How do I get around the city? 

Edinburgh is a very walkable city, but if you get tired, you can catch a bus or grab a taxi.  Expect to walk for about 15-30 minutes between most venues, and a bit longer if you’re going from one end of Edinburgh to the other.  Although I walked everywhere during my first few festival years, I’ve found the bus system increasingly convenient for getting around the city.  Once you know the bus numbers that stop near our apartment, you’ll be all set. The Edinburgh Bus and Tram app can be downloaded on your phone (all busses have wireless) and you can use it to plan your journey and follow the bus as you ride. A taxi ride across town will usually cost about £10.00. The city is very safe, and no one should be concerned about walking on their own, even at night.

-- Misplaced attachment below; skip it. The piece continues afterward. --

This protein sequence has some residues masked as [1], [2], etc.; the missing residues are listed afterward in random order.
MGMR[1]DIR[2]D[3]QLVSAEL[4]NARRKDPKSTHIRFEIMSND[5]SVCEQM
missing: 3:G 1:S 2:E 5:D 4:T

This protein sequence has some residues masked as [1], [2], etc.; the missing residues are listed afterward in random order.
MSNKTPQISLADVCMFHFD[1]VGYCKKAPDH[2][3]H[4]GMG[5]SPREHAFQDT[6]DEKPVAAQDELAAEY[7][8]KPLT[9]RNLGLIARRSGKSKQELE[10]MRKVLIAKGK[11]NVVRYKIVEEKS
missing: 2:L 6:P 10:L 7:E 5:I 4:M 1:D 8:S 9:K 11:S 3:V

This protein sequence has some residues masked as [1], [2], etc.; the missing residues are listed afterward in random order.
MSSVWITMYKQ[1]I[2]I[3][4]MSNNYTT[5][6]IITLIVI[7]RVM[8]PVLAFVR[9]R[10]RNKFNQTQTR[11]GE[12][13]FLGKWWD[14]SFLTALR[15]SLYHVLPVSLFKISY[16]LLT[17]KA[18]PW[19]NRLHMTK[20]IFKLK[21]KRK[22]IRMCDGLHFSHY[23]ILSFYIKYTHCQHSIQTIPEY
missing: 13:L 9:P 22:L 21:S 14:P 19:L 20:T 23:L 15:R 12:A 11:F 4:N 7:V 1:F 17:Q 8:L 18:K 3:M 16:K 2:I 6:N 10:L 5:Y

What should I bring?  

Most people tend to overpack on their first trip to the festival, so I encourage you to pack as lightly as you can. Remember there will be a washing machine in our house. I bring one suitcase (that I check and can easily carry up staircases), a backpack (that I carry on the plane) as well as a small purse (that can fit in the backpack for international travel).  Leave room to bring presents home!